Steps To A Tennis Speed Training Program

Proper Warm-Up and Cool-Down

Training for Tennis Speed is all about maximum effort and intensity, so a proper DYNAMIC warm-up (no static stretching in the warm up!) is ESSENTIAL as your muscles will be working at full capacity.

The rate of muscular contraction is very high during speed training so if you don’t take the time to warm up properly you really run the risk of injury.

The same can be said of the cool-down period after training.

The excessive contractions tend to shorten the muscles and produce waste products as the session progresses so you MUST performf a proper cool-down as this will help to stretch the muscles back to their original resting length and eliminate the presence of the waste products such as lactic acid.

Your cool-down should be similar to the warm-up except the warm up should start slowly at low intensities and build up whereas your cool-down should the be exact opposite (gradually slowing down) finishing with some static stretching.

A proper warm up and cool down will also significantly reduce the amount of muscle soreness that will occur a day or so after the session.

Never Train Just in Straight Lines

Let’s think about how you play for a minute! As a percentage, write/scribble rough answers down to the following questions! How often do you move forwards? How often do you move backwards? How often do you move sideways? How often are you moving forwards (say towards the net) but side-shuffling (basically a sideways movement)? What about going backwards for a smash (tip – you should be positioned sideways for this shot)? Do you get the picture? Do you understand what I am trying to point out? Hopefully the answer is yes, but if not, here it comes!!

You can see from the above that many, many situations occur during the course of a match that require a multitude of movement types, BUT very few situations call upon you to run forwards as though you were sprinting to catch a bus!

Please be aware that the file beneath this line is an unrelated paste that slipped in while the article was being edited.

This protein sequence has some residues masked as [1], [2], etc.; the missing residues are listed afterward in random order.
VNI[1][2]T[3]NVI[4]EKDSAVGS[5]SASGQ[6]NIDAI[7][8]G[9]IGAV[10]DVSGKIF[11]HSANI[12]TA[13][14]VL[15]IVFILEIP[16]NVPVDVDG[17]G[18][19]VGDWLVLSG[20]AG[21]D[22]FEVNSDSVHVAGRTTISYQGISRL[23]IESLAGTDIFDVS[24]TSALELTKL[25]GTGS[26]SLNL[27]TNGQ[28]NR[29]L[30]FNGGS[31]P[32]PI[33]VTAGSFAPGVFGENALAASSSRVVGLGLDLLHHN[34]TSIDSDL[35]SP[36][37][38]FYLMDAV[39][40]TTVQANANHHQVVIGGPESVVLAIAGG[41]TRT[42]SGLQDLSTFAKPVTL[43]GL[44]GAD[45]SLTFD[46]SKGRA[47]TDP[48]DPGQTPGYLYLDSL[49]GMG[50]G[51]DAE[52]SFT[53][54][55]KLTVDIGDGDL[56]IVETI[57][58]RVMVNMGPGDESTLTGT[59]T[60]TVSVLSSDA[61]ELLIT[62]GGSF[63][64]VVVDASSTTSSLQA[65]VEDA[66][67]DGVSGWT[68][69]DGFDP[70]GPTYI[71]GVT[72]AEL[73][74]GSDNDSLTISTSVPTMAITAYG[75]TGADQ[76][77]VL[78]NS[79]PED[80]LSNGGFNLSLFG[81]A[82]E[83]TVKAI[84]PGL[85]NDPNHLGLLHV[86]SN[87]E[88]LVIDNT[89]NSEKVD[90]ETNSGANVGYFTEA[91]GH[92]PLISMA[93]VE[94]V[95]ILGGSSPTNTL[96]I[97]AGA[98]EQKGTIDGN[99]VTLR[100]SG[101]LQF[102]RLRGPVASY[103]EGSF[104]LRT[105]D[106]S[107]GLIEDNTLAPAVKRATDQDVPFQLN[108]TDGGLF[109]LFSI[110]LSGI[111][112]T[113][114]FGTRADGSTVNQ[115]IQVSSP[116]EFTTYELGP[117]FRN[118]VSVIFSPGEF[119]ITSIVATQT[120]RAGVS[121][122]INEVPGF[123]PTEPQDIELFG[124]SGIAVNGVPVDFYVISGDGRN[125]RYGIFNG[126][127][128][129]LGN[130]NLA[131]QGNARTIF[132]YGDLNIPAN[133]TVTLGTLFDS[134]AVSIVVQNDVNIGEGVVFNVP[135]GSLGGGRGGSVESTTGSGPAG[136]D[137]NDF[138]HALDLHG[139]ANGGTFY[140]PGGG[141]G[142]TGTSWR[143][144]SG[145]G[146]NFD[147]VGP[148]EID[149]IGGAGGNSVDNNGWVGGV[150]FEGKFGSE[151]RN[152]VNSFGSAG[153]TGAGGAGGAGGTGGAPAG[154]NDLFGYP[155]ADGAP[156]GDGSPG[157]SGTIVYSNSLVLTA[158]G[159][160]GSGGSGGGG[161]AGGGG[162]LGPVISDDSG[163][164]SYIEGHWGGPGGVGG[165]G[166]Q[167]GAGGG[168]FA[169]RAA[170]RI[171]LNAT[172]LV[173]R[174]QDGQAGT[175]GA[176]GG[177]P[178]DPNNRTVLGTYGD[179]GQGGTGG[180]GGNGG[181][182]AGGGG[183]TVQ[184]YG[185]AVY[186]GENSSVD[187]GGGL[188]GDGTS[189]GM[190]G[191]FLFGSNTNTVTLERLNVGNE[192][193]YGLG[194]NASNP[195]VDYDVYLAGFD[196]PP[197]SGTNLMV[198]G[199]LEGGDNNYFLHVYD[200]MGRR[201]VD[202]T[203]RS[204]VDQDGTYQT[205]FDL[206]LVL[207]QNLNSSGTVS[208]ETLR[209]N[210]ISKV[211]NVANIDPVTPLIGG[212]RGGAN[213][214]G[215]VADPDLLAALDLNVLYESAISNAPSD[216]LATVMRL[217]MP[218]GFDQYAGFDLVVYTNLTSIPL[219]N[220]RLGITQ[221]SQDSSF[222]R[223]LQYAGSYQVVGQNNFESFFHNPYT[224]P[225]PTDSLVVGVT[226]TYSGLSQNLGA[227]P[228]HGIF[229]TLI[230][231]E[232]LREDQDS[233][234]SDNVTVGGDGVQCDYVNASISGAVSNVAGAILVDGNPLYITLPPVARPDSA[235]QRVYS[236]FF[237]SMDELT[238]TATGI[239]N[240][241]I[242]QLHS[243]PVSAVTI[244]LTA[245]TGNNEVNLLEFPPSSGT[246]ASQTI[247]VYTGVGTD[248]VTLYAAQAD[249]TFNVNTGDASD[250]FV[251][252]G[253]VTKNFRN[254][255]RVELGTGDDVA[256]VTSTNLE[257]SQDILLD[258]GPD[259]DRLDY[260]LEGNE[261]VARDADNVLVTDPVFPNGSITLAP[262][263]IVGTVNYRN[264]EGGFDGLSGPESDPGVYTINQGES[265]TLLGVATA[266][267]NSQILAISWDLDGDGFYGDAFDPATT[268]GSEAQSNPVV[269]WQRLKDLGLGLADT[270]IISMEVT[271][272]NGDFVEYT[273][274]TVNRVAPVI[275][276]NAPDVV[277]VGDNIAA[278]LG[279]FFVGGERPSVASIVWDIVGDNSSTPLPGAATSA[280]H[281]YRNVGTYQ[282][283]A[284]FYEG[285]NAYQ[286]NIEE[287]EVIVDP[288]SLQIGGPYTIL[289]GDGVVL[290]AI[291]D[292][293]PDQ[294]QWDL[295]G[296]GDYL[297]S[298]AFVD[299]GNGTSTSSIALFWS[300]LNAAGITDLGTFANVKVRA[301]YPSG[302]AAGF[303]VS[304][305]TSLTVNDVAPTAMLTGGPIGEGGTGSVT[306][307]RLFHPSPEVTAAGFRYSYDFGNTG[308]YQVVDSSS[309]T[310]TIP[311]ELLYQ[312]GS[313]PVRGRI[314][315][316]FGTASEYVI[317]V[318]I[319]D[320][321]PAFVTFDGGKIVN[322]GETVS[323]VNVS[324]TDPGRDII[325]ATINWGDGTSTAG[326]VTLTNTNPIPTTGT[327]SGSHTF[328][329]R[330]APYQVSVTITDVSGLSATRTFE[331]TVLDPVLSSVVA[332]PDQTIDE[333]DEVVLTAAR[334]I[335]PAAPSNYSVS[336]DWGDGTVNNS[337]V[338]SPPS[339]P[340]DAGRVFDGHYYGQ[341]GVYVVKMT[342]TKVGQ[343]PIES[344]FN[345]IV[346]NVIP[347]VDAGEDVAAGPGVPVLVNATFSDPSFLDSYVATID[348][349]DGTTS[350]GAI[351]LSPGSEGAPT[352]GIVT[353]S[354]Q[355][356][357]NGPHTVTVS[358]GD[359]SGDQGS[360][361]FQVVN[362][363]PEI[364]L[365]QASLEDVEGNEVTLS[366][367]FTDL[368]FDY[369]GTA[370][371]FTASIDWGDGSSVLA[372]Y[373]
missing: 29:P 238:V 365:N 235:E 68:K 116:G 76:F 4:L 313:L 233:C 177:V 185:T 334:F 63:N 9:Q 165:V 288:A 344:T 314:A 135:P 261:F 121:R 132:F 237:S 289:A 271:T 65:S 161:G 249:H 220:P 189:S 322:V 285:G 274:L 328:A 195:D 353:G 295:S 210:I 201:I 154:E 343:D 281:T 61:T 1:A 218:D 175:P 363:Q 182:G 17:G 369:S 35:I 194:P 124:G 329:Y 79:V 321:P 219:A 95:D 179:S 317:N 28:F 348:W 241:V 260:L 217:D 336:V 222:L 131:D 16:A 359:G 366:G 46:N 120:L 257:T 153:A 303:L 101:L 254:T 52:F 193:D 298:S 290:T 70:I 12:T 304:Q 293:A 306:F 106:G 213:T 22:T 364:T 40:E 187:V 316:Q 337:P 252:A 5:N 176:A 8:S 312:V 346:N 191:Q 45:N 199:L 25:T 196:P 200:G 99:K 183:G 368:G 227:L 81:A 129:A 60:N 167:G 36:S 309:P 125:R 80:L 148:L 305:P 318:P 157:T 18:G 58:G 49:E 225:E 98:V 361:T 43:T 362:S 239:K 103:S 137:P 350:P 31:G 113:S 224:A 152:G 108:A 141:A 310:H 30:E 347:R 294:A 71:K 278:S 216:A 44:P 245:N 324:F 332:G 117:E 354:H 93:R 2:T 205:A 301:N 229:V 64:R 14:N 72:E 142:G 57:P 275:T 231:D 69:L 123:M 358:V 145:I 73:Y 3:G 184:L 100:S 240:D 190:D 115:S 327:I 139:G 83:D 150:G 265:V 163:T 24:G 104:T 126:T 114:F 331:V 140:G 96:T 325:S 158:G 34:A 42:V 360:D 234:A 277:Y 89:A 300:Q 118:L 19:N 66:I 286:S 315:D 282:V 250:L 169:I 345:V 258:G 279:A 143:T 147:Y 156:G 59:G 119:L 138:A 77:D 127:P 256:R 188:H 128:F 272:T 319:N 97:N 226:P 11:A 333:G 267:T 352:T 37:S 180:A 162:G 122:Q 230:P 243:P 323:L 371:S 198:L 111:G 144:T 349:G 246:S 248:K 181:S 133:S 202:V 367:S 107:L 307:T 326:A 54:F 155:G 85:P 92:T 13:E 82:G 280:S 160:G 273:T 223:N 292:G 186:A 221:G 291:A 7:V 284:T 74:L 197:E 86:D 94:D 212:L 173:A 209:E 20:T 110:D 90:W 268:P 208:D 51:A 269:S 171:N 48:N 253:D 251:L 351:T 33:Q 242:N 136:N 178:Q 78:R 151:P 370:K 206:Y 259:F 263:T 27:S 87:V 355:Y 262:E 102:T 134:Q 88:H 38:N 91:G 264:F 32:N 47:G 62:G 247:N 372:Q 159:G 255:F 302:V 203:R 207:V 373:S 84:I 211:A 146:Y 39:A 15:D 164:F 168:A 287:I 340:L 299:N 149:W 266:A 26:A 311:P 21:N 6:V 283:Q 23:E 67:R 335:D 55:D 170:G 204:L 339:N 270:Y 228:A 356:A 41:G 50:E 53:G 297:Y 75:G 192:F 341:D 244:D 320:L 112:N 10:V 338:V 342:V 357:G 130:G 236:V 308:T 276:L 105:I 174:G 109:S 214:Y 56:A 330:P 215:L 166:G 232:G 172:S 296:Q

So why would you choose to do your speed training in this way?

It’s just not specific is it?

If you were training for the 100 metres then straight line running is acceptable, but for tennis (and most other sports), you have to learn how to move quickly in many directions.

Straight Line training has its place in your programme but should NOT be the ONLY type of speed training you do!

Only Train Over Short Distances

Going back to what I said about only training in straight lines this was specific to the way tennis (and most sport) is played.

Another aspect of your speed training involves the distances you should be doing your training over.

Let’s think about the game again for a minute! Again scribble the answers down to the following questions. What is the average distance you cover to each shot? What is the maximum distance you may need to cover to get to any shot? Do you get my point?

The answers will vary slightly for each person and situation BUT they certainly are not 100 or 200 metres/yards!


When you are training for speed, you only need to be training over very short distances such as 5 or 10 metres/yards.

To re-visit our earlier analogy – you are NOT a track sprinter so DON’T train like one!!

Rest Periods Are Vital

One of the most overlooked aspects of speed training is the rest you need to take in between repetitions/exercises.

Most people finish a repetition of a drill and begin the next one far too quickly.

The reason this is wrong is because for you to be able to impact on your speed, you have to perform all exercises at 110% intensity and for this to be possible you have to make sure you have fully recovered from the exertions before.

If you are not fully recovered you will only be able to perform at increasingly less intensity as the session progresses and therefore will only really be improving your endurance and NOT your speed.

You really need to be taking at least 1 minute (if not more) to rest although this does depend on the distances involved and the type of exercise involved.

But as a rule make sure you feel recovered before you start the next one.

Remember NOT to hurry your speed training and you WILL win the race!